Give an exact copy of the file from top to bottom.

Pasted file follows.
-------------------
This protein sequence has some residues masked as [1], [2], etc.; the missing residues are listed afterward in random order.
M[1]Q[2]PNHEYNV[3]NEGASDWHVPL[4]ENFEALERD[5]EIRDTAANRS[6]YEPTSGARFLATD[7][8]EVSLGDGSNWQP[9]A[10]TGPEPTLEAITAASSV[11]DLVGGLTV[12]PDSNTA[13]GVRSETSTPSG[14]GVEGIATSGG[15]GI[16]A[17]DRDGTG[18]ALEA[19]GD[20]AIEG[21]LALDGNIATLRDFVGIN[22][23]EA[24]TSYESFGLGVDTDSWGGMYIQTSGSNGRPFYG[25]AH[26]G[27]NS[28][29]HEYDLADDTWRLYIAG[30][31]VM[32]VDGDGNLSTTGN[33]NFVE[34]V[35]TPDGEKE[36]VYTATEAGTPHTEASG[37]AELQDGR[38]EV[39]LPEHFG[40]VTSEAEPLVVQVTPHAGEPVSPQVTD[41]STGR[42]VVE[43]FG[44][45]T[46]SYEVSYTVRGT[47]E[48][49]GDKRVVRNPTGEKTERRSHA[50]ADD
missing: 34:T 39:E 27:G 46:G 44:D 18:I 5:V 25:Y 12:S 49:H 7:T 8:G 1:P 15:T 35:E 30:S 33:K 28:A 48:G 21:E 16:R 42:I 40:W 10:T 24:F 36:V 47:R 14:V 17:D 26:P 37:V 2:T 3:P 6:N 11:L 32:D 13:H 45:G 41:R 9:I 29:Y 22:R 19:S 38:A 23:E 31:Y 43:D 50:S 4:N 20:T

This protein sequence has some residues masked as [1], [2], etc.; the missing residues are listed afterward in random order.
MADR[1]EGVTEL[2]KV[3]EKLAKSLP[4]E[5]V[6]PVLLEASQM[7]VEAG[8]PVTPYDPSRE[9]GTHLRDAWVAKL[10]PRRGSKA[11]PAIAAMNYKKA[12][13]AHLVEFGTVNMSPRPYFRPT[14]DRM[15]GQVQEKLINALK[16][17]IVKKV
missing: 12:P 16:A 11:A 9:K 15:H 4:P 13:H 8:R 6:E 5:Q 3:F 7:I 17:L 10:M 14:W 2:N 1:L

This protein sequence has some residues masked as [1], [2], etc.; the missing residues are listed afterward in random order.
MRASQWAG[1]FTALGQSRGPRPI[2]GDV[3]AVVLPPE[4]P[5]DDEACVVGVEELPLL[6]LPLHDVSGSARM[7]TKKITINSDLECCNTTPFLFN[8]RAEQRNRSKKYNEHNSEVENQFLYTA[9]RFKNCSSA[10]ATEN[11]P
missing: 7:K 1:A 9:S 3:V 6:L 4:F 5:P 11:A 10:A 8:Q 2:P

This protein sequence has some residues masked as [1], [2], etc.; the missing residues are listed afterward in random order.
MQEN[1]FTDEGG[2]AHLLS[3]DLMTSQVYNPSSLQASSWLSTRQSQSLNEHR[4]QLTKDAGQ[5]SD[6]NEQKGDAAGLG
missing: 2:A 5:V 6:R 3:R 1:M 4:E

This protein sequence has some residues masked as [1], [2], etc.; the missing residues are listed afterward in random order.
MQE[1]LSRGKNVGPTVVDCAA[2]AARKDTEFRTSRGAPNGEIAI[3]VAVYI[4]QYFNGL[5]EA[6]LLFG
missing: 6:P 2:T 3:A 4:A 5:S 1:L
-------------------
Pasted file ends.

This protein sequence has some residues masked as [1], [2], etc.; the missing residues are listed afterward in random order.
M[1]Q[2]PNHEYNV[3]NEGASDWHVPL[4]ENFEALERD[5]EIRDTAANRS[6]YEPTSGARFLATD[7][8]EVSLGDGSNWQP[9]A[10]TGPEPTLEAITAASSV[11]DLVGGLTV[12]PDSNTA[13]GVRSETSTPSG[14]GVEGIATSGG[15]GI[16]A[17]DRDGTG[18]ALEA[19]GD[20]AIEG[21]LALDGNIATLRDFVGIN[22][23]EA[24]TSYESFGLGVDTDSWGGMYIQTSGSNGRPFYG[25]AH[26]G[27]NS[28][29]HEYDLADDTWRLYIAG[30][31]VM[32]VDGDGNLSTTGN[33]NFVE[34]V[35]TPDGEKE[36]VYTATEAGTPHTEASG[37]AELQDGR[38]EV[39]LPEHFG[40]VTSEAEPLVVQVTPHAGEPVSPQVTD[41]STGR[42]VVE[43]FG[44][45]T[46]SYEVSYTVRGT[47]E[48][49]GDKRVVRNPTGEKTERRSHA[50]ADD
missing: 34:T 39:E 27:G 46:G 44:D 18:I 5:V 25:Y 12:S 49:H 7:T 8:G 1:P 15:T 35:E 30:S 33:K 28:A 48:G 21:E 16:R 42:I 40:W 10:T 24:F 36:V 47:R 14:V 17:D 26:P 37:V 2:T 3:P 6:N 11:L 32:D 13:H 45:G 41:R 9:I 29:Y 22:R 19:S 38:A 23:E 31:Y 43:D 50:S 4:N 20:T

This protein sequence has some residues masked as [1], [2], etc.; the missing residues are listed afterward in random order.
MADR[1]EGVTEL[2]KV[3]EKLAKSLP[4]E[5]V[6]PVLLEASQM[7]VEAG[8]PVTPYDPSRE[9]GTHLRDAWVAKL[10]PRRGSKA[11]PAIAAMNYKKA[12][13]AHLVEFGTVNMSPRPYFRPT[14]DRM[15]GQVQEKLINALK[16][17]IVKKV
missing: 12:P 16:A 11:A 9:K 15:H 4:P 13:H 8:R 6:E 5:Q 3:F 7:I 17:L 10:M 14:W 2:N 1:L

This protein sequence has some residues masked as [1], [2], etc.; the missing residues are listed afterward in random order.
MRASQWAG[1]FTALGQSRGPRPI[2]GDV[3]AVVLPPE[4]P[5]DDEACVVGVEELPLL[6]LPLHDVSGSARM[7]TKKITINSDLECCNTTPFLFN[8]RAEQRNRSKKYNEHNSEVENQFLYTA[9]RFKNCSSA[10]ATEN[11]P
missing: 7:K 1:A 9:S 3:V 6:L 4:F 5:P 11:A 10:A 8:Q 2:P

This protein sequence has some residues masked as [1], [2], etc.; the missing residues are listed afterward in random order.
MQEN[1]FTDEGG[2]AHLLS[3]DLMTSQVYNPSSLQASSWLSTRQSQSLNEHR[4]QLTKDAGQ[5]SD[6]NEQKGDAAGLG
missing: 2:A 5:V 6:R 3:R 1:M 4:E

This protein sequence has some residues masked as [1], [2], etc.; the missing residues are listed afterward in random order.
MQE[1]LSRGKNVGPTVVDCAA[2]AARKDTEFRTSRGAPNGEIAI[3]VAVYI[4]QYFNGL[5]EA[6]LLFG
missing: 6:P 2:T 3:A 4:A 5:S 1:L